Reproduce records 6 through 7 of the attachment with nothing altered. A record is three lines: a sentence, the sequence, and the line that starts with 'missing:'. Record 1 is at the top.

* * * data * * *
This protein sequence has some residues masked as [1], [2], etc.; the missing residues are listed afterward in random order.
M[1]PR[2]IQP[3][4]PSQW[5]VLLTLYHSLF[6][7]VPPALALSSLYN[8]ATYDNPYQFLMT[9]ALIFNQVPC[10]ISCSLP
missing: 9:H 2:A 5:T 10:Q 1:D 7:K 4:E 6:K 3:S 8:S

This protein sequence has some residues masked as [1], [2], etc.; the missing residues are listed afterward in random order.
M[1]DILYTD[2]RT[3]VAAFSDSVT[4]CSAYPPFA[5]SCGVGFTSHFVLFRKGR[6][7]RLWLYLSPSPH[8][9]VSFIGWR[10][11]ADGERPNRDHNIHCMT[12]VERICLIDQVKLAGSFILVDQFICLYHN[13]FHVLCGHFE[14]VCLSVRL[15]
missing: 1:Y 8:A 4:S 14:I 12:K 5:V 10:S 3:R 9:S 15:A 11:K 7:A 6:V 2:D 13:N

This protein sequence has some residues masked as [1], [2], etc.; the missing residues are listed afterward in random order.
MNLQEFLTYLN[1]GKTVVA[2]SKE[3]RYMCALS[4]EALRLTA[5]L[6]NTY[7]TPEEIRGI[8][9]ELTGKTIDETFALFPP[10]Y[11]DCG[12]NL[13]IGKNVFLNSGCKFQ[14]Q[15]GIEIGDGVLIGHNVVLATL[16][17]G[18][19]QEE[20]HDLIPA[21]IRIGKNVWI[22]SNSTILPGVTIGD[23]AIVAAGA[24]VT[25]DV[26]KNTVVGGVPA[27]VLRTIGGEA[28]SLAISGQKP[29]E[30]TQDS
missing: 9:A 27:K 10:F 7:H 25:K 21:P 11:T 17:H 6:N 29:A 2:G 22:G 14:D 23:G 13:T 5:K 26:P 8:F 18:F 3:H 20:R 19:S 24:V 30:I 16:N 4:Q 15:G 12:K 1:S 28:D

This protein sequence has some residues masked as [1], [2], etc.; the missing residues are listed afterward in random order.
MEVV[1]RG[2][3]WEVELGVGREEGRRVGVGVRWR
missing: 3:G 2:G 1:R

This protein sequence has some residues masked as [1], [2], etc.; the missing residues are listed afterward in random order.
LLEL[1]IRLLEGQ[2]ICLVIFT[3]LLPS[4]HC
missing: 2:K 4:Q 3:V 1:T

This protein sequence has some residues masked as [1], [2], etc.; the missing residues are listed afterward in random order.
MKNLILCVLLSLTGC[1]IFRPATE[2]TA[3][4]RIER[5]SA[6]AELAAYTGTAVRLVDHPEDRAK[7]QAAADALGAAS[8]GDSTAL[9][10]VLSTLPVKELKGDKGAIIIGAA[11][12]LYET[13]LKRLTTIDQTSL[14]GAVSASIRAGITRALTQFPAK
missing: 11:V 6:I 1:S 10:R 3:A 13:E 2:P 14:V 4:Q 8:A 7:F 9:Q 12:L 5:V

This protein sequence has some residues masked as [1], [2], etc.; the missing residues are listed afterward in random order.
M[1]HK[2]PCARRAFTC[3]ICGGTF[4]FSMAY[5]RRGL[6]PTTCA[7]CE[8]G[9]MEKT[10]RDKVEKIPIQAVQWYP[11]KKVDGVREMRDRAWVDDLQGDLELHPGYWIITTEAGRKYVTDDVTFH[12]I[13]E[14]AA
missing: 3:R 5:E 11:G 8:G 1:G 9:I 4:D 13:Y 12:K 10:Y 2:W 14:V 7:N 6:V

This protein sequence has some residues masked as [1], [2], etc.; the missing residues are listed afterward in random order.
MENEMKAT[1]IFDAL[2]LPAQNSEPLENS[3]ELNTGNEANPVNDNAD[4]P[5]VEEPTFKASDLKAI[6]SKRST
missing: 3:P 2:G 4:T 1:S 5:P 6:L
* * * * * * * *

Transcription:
This protein sequence has some residues masked as [1], [2], etc.; the missing residues are listed afterward in random order.
MKNLILCVLLSLTGC[1]IFRPATE[2]TA[3][4]RIER[5]SA[6]AELAAYTGTAVRLVDHPEDRAK[7]QAAADALGAAS[8]GDSTAL[9][10]VLSTLPVKELKGDKGAIIIGAA[11][12]LYET[13]LKRLTTIDQTSL[14]GAVSASIRAGITRALTQFPAK
missing: 11:V 6:I 1:S 10:R 3:A 13:E 2:P 14:V 4:Q 8:A 7:F 9:Q 12:L 5:V

This protein sequence has some residues masked as [1], [2], etc.; the missing residues are listed afterward in random order.
M[1]HK[2]PCARRAFTC[3]ICGGTF[4]FSMAY[5]RRGL[6]PTTCA[7]CE[8]G[9]MEKT[10]RDKVEKIPIQAVQWYP[11]KKVDGVREMRDRAWVDDLQGDLELHPGYWIITTEAGRKYVTDDVTFH[12]I[13]E[14]AA
missing: 3:R 5:E 11:G 8:G 1:G 9:I 4:D 13:Y 12:K 10:Y 2:W 14:V 7:N 6:V